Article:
Prepared Text for Board Meeting –
Marc A. Schare
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I want to take this opportunity to mention a few things.
First, I want to welcome
Candy Brooks back to these proceedings. While Mark Major did a great job at
filling in, I know I speak for everyone in the room when I say that Candy
Brooks is a community icon whose contribution in
Second, I want to clear up a misconception. The Worthington Board of Education is not anti-love. While I appreciate the willingness of the staff and our guests to come out on a snowy Valentines Day evening, the truth is that we moved our meeting to Wednesday because we “love” our President, Dr. Bob Horton, and not that we hate St. Valentine.
My first update today has to do with our constitutional amendment to “fix” school funding. As your legislative liaison, I’ve followed the debate and have become somewhat familiar with the details of the amendment. As you’ve seen in the headlines, the amendment mandates the creation of a education advisory committee. This committee will determine how much education costs, and the general assembly will be required to fund that amount, minus a predetermined “local share” that starts out at 34 mills and gradually descends to 20 mills by fiscal year 2013.
As always, the devil is in the details. For example, the education advisory committee consists of 6 school district employees, 6 members of organized labor/business and, seemingly as an afterthought, 6 members of the taxpaying public. The 18 unelected people, with just a minor amount of oversight, will become the most powerful people in state government, able to control over 40% of the states resources and able to force massive tax increases or budget cuts to satisfy their demands. In just the first 2 years, before the committee ever meets, the amendment calls for annual, immediate 5% increases on top of a cost of living adjustment in each year at a cost of, accordingly to the non-partisan legislative budget commission, 1.8 billion dollars over the 2 year cycle, and that’s just the warm up.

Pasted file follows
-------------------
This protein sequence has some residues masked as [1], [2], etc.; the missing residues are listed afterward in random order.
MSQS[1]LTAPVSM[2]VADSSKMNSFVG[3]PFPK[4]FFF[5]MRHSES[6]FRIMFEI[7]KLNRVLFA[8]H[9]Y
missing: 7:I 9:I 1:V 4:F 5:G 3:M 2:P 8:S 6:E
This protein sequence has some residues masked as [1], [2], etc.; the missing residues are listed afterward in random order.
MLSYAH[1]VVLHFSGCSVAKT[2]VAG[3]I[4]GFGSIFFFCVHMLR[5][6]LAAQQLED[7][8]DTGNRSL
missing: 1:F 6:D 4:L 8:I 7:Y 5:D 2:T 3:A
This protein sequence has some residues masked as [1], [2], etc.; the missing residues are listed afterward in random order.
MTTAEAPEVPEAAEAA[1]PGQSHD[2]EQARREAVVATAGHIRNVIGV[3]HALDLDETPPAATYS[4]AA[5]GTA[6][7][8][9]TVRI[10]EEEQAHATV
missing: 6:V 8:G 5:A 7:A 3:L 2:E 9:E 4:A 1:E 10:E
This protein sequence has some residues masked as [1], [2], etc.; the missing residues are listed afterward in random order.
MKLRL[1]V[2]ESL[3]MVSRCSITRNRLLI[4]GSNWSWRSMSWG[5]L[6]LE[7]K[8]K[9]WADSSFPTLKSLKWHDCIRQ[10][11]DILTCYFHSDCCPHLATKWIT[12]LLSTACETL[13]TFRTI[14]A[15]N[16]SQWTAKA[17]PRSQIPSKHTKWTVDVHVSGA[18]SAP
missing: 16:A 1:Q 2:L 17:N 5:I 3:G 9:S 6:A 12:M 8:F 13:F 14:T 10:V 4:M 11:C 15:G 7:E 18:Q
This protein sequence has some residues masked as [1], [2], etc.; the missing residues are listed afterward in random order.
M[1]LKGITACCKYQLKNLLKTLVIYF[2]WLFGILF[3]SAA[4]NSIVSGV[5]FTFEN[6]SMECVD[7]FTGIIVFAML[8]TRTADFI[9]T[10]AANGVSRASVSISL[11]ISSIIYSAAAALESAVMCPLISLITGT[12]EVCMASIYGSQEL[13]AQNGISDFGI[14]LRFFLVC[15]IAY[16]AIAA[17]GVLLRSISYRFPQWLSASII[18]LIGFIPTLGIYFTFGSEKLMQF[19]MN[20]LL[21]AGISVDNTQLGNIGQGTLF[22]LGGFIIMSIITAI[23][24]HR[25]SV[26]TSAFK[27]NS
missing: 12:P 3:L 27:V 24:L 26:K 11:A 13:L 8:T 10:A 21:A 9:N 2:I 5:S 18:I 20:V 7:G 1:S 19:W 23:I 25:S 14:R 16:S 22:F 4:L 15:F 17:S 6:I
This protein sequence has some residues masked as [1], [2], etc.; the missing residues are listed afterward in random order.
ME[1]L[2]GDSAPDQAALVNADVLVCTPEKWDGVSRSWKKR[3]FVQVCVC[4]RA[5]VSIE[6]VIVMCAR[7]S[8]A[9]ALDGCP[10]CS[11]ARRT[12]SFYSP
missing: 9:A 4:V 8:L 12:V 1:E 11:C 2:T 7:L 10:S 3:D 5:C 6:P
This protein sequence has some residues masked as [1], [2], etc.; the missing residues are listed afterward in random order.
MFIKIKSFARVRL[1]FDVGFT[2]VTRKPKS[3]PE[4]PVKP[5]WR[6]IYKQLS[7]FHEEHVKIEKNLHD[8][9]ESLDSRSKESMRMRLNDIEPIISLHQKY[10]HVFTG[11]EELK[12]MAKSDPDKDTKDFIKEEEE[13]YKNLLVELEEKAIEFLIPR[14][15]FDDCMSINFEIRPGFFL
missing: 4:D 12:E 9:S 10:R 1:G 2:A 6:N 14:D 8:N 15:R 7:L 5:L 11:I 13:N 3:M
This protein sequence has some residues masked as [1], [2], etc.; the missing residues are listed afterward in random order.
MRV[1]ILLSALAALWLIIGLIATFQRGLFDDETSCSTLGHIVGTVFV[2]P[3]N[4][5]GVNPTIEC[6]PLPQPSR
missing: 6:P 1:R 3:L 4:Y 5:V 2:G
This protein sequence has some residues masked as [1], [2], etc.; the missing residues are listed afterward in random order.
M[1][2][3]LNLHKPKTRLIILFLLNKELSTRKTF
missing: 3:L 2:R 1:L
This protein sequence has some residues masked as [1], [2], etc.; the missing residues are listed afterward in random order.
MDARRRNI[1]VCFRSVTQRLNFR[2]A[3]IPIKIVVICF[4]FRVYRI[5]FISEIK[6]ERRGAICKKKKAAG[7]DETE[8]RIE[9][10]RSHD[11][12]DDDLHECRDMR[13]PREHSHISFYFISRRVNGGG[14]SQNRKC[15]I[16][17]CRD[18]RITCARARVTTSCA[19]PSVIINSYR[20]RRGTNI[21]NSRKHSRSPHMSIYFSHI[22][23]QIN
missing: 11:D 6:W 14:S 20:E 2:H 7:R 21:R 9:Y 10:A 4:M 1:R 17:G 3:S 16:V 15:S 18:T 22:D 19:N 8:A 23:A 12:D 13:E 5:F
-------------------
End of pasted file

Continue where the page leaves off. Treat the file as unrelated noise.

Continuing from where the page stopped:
In the weeks to come, I plan to
discuss with this board and with the
My second update has to do with
the statewide initiative for pooling of health care. Since health care costs,
including Dental, for employees in
Worthington will grow from 10.8 million dollars (or 10% of our general
operating fund) to 15.2 million dollars (or 12.5% of our budget), a 40%
increase in just 3 short years, I’ve been following this process with some
interest. There was cause for optimism when the state’s consultant, Mercer,
reported a possible statewide savings of around $200 million dollars that could
be achieved from statewide pooling of health care, or a slightly smaller amount
that could be saved, statewide, from regional pooling of health care. Sadly, it
is not to be. The health care board’s report to the governor calls for neither
mandatory statewide or mandatory regional pooling. Rather, the report demands
that school district plans adapt “best practices” with possible savings in the
60-120 million dollar range. For
Next, I wanted to take some time to discuss lessons learned from the board selection process. The responses to our supplemental questionnaire were very revealing, and the subsequent responses to some of the questions at the public forum were also quite enlightening. In both cases, they reflect perceptions of our district by very talented and knowledgeable cross section of the district.
The first item was an almost
universal desire to reintroduce foreign languages into the elementary grades.
Approximately half of the responses from the questionnaires indicated that this was an appropriate use of
money for ‘new stuff’ if such funds would ever materialize. In talking to
Jennifer Wene, Mark Glesbrenner
and others, I’m told that money is not the primary showstopper in getting this
done, it is time in the schedule. As Mark embarks on a program to rethink elementary
school for the 21st century, Foreign Languages should be
prioritized, especially in the light of new opportunities for globalization at
the middle schools. The second item is an absolute misunderstanding of state
funding as it pertains to